by Dr. Eleonor Armstrong

Nothing would happen in "outer space" without the labor that gets the work done. In this talk I trace how feminist approaches can develop critical insights into the labor required for outer space (and outer space studies), highlighting how this can develop our theorising, research agendas, and approaches to scholarship.

Dr Eleanor S Armstrong (she/her) is a Postdoctoral Researcher at Stockholm University (Sweden), taking a critically queer feminist approaches to informal science education and cultural geographies of space science. She held a Postdoctoral Fellowship University of Delaware (USA), and visiting scholar positions at the University of Cambridge (UK), the Canadian Aviation and Space Museum (Canada) and wrote her doctorate at University College London, completed in 2020.

by Univ.-Prof. Mag. Dr. Alexandra Ganser

 

by Frédéric Boone

Any culture is built and organized around a representation of the world, its history and the place that human beings hold in it, what is called a cosmology. It is a response to the first questions raised by consciousness: where are we and what are we doing here?

In our Western culture, which has now spread over the whole world, "Science" is in charge of producing the Great Narrative of the Universe.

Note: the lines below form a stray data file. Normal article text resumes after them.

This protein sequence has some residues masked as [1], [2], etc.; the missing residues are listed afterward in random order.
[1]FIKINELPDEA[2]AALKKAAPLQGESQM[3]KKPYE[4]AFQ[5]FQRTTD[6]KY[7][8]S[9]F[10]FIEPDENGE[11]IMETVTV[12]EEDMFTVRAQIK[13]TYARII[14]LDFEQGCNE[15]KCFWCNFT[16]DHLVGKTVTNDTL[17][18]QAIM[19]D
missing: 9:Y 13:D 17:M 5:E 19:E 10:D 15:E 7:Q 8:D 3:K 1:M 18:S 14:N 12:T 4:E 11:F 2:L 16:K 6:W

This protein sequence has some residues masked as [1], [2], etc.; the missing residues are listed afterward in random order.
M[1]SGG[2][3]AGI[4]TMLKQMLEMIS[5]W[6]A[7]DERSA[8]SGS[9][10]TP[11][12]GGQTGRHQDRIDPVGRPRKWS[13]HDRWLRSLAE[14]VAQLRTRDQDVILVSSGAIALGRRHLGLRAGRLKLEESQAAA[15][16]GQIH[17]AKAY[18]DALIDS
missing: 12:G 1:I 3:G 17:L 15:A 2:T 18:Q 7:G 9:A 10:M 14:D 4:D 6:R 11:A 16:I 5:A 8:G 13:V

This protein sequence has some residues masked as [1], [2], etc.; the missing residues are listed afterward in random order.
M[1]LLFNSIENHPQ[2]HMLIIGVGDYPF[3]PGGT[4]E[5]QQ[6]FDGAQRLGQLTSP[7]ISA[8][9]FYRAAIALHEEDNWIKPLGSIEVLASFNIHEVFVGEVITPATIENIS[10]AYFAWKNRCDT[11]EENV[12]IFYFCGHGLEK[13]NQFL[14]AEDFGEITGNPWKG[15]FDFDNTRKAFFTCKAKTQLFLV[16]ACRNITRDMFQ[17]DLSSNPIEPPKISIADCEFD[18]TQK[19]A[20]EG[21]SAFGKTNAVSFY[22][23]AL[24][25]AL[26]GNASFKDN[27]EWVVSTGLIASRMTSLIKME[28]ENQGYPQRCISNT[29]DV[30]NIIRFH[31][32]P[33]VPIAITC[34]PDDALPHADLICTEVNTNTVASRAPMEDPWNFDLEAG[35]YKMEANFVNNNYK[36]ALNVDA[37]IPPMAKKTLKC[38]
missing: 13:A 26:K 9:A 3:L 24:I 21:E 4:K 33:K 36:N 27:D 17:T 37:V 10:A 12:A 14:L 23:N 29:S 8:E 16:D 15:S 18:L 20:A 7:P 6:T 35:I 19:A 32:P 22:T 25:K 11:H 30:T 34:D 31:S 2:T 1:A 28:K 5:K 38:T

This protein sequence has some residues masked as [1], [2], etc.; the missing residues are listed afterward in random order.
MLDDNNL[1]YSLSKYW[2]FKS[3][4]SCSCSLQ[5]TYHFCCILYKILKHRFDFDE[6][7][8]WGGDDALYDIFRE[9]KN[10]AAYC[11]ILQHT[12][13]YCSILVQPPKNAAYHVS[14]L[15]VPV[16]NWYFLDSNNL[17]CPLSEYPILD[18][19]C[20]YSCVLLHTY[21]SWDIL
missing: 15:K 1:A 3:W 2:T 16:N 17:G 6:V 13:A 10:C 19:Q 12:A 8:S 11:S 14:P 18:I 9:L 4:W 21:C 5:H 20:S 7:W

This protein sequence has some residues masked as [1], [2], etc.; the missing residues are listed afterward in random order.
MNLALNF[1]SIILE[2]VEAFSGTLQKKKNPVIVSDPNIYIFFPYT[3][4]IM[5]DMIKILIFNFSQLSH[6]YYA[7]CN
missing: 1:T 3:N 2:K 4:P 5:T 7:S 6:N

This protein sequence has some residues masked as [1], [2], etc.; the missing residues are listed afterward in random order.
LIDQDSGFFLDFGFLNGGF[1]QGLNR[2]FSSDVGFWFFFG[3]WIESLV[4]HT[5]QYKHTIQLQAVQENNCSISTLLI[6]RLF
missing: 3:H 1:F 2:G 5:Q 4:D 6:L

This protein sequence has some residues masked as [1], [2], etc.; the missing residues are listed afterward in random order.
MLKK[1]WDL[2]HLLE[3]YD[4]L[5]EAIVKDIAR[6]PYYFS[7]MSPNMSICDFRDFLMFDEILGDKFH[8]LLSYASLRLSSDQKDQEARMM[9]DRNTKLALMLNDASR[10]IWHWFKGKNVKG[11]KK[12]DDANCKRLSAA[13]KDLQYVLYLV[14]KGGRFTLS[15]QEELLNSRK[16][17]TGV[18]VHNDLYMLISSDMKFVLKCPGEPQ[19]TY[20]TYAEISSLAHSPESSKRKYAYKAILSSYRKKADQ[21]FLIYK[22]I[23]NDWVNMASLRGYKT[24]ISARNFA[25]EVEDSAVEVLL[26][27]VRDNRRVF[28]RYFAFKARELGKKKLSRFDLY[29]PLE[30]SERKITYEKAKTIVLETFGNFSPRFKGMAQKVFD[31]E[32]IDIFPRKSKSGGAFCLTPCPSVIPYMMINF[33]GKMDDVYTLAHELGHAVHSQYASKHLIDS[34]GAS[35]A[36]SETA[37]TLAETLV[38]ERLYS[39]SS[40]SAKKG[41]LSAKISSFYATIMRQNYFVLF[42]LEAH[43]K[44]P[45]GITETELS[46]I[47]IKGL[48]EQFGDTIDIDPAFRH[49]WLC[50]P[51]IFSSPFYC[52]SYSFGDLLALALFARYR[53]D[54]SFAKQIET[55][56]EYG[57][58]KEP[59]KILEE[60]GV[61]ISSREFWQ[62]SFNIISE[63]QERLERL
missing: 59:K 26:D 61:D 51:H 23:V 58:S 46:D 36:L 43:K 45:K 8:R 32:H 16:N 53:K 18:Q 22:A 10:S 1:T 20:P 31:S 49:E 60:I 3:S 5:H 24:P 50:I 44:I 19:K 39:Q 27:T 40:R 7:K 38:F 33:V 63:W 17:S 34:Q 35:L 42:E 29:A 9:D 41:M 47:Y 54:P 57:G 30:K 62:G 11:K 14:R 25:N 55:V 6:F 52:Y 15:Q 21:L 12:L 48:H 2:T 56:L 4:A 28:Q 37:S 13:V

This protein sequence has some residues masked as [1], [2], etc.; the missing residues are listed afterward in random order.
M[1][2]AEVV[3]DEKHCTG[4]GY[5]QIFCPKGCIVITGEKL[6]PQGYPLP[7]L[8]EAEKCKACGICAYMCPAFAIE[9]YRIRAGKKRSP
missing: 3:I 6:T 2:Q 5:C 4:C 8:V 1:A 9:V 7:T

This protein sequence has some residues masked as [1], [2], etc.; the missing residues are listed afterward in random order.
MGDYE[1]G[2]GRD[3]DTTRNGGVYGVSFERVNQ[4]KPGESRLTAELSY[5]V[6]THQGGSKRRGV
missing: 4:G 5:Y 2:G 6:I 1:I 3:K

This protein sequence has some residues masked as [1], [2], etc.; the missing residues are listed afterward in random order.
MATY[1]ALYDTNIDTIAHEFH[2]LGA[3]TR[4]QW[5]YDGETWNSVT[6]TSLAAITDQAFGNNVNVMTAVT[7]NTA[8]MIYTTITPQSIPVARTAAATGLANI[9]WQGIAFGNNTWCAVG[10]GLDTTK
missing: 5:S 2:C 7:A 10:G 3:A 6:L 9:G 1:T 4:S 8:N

Thus, cosmology is the name of a scientific discipline which is a specialization of physics.

In this conference I will remind some observations and the story of the Universe proposed by modern physics, then I will point out its limits and show how it is not really a cosmology. This discrepancy between our scientistic cultural heritage and the reality of what physical science is induces a confusion sometimes consciously maintained by the scientists themselves. The main idea of this conference is that there is a link between this belief in the possibility of a physical cosmology and our relationship to our planet.

The supposed epistemic Universalism of what is wrongly called cosmology implies a point of view from nowhere mainly inherited from the Galilean revolution, a "cosmic exile", which naturally leads to the planetary exile promised by the space conquest. 

Thus, becoming aware of the confusion between physics and meta-physics (and of the pivotal role played by the cosmological principle in this confusion) could once again liberate imaginations and allow Western humans to create cosmologies more anchored in the terrestrial reality. In doing so, it could be that the Promethean dreams of geo-engineering and space conquest (which are particularities of our culture) will fade away and that we will apply ourselves to return to ways of life more in tune with our earthly condition.